In a simple experiment, researchers at the University of Chicago sought to find out whether a rat would release a fellow rat from an unpleasantly restrictive cage if it could. The answer was yes.
The free rat, occasionally hearing distress calls from its compatriot, learned to open the cage and did so with greater efficiency over time. It would release the other animal even if there wasn’t the payoff of a reunion with it. Astonishingly, if given access to a small hoard of chocolate chips, the free rat would usually save at least one treat for the captive — which is a lot to expect of a rat.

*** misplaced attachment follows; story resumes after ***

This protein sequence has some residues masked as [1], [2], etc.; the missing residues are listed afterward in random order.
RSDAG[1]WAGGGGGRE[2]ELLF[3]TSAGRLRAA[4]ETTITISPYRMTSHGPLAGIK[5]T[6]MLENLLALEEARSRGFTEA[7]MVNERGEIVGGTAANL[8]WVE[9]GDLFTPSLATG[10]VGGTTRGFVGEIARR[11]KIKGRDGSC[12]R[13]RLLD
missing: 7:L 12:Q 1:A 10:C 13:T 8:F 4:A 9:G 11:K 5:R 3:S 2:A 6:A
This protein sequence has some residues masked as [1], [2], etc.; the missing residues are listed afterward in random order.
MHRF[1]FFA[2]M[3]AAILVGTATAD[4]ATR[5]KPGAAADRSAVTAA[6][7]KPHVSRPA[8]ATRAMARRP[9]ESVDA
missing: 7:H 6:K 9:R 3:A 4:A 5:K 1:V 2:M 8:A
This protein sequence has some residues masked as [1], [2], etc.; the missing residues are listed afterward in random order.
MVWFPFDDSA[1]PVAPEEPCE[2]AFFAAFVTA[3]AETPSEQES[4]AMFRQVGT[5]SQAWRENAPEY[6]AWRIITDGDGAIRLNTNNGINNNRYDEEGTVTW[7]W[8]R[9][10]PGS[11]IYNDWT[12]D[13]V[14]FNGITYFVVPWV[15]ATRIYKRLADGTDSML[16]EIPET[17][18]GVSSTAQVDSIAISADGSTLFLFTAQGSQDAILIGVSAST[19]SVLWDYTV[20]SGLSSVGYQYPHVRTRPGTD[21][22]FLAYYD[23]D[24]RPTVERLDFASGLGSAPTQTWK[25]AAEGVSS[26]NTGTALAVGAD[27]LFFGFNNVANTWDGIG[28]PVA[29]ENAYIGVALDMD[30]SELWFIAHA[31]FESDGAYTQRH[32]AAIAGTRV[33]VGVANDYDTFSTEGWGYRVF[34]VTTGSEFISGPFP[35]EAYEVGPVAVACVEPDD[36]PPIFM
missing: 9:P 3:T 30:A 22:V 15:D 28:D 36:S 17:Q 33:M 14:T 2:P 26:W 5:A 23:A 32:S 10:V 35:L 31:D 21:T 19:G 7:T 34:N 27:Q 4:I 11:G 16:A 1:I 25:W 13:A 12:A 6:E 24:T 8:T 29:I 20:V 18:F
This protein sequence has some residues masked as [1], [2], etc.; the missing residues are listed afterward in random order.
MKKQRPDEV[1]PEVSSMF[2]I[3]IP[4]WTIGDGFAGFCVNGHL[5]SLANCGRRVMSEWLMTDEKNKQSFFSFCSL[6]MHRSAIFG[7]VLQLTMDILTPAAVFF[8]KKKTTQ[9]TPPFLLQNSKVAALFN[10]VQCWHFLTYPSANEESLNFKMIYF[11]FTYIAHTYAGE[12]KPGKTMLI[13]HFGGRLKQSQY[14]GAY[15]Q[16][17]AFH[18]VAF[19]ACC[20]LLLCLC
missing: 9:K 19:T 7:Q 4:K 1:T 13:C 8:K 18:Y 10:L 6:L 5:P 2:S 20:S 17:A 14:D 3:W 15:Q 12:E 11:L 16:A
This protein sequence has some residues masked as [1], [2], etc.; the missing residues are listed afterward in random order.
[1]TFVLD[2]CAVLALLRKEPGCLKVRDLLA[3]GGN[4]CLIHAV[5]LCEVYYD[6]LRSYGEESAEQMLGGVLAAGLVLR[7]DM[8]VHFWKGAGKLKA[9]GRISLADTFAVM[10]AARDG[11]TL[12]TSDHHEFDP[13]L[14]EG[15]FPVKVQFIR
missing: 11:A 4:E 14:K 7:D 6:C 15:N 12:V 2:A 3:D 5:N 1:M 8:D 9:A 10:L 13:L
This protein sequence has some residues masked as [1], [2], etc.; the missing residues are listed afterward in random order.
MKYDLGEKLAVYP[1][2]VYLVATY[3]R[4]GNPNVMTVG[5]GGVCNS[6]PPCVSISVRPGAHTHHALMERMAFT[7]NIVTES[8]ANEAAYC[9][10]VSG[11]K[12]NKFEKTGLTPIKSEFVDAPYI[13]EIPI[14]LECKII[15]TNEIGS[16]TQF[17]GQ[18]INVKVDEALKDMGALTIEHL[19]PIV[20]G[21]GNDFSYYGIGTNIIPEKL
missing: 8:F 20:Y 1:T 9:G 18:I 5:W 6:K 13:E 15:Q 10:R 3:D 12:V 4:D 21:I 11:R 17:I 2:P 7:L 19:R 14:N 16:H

The researchers came to the unavoidable conclusion that what they were seeing was empathy — and apparently selfless behavior driven by that mental state.
this just in: rats are more humane than humans
“The closer he looks at the child, the less he sees … The more he looks at it, there’s nothing there. He fears that the more you look at him the less you see. There isn’t anything there.” - John Hughes
Emma acted out the scene first, and then Helena Bonham Carter mimicked what she did. so it was Helena Bonham Carter pretending to be Emma Watson pretending to be Helena Bonham Carter pretending to be Bellatrix pretending to be Hermione pretending to be Bellatrix.
MY BRAIN CAN’T KEEP UP
did you know that the world’s oldest scene kid is 17